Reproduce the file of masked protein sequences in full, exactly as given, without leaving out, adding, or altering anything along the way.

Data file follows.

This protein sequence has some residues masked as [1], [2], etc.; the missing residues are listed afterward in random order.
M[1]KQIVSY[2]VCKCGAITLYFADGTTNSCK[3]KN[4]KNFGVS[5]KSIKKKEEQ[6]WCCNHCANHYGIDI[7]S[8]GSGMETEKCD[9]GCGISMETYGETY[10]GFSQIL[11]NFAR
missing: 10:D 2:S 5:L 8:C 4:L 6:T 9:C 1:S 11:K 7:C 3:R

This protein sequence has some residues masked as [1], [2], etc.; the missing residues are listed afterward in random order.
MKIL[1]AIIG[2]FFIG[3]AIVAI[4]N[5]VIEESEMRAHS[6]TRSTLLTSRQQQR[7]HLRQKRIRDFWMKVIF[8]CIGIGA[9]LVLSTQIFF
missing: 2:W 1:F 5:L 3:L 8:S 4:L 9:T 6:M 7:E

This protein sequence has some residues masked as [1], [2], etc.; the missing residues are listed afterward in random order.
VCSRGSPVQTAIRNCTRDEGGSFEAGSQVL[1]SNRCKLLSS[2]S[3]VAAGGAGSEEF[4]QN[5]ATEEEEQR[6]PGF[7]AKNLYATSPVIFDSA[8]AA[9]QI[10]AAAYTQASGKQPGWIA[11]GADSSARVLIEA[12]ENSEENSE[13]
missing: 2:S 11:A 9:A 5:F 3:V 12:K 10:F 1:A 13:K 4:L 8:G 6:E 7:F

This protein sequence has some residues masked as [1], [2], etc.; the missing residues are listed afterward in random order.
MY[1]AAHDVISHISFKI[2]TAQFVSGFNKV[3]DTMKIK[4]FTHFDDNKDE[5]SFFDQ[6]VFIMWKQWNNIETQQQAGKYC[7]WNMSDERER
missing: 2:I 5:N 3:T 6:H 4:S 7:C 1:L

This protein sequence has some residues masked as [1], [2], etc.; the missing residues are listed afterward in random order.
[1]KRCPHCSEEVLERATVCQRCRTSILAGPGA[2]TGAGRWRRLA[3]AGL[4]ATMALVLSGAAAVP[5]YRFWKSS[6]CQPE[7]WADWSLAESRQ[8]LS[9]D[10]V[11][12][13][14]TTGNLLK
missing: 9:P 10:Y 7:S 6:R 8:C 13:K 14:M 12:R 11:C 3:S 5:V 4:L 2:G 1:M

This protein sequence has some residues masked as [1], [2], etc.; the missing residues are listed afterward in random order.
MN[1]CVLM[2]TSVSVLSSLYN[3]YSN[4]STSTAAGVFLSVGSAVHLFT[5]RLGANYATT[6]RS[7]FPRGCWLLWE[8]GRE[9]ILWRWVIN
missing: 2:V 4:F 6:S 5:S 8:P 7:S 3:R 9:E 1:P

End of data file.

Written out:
This protein sequence has some residues masked as [1], [2], etc.; the missing residues are listed afterward in random order.
M[1]KQIVSY[2]VCKCGAITLYFADGTTNSCK[3]KN[4]KNFGVS[5]KSIKKKEEQ[6]WCCNHCANHYGIDI[7]S[8]GSGMETEKCD[9]GCGISMETYGETY[10]GFSQIL[11]NFAR
missing: 10:D 2:S 5:L 8:C 4:L 6:T 9:C 1:S 11:K 7:C 3:R

This protein sequence has some residues masked as [1], [2], etc.; the missing residues are listed afterward in random order.
MKIL[1]AIIG[2]FFIG[3]AIVAI[4]N[5]VIEESEMRAHS[6]TRSTLLTSRQQQR[7]HLRQKRIRDFWMKVIF[8]CIGIGA[9]LVLSTQIFF
missing: 2:W 1:F 5:L 3:L 8:S 4:L 9:T 6:M 7:E

This protein sequence has some residues masked as [1], [2], etc.; the missing residues are listed afterward in random order.
VCSRGSPVQTAIRNCTRDEGGSFEAGSQVL[1]SNRCKLLSS[2]S[3]VAAGGAGSEEF[4]QN[5]ATEEEEQR[6]PGF[7]AKNLYATSPVIFDSA[8]AA[9]QI[10]AAAYTQASGKQPGWIA[11]GADSSARVLIEA[12]ENSEENSE[13]
missing: 2:S 11:A 9:A 5:F 3:V 12:K 10:F 1:A 13:K 4:L 8:G 6:E 7:F

This protein sequence has some residues masked as [1], [2], etc.; the missing residues are listed afterward in random order.
MY[1]AAHDVISHISFKI[2]TAQFVSGFNKV[3]DTMKIK[4]FTHFDDNKDE[5]SFFDQ[6]VFIMWKQWNNIETQQQAGKYC[7]WNMSDERER
missing: 2:I 5:N 3:T 6:H 4:S 7:C 1:L

This protein sequence has some residues masked as [1], [2], etc.; the missing residues are listed afterward in random order.
[1]KRCPHCSEEVLERATVCQRCRTSILAGPGA[2]TGAGRWRRLA[3]AGL[4]ATMALVLSGAAAVP[5]YRFWKSS[6]CQPE[7]WADWSLAESRQ[8]LS[9]D[10]V[11][12][13][14]TTGNLLK
missing: 9:P 10:Y 7:S 6:R 8:C 13:K 14:M 12:R 11:C 3:S 5:V 4:L 2:G 1:M

This protein sequence has some residues masked as [1], [2], etc.; the missing residues are listed afterward in random order.
MN[1]CVLM[2]TSVSVLSSLYN[3]YSN[4]STSTAAGVFLSVGSAVHLFT[5]RLGANYATT[6]RS[7]FPRGCWLLWE[8]GRE[9]ILWRWVIN
missing: 2:V 4:F 6:S 5:S 8:P 7:S 3:R 9:E 1:P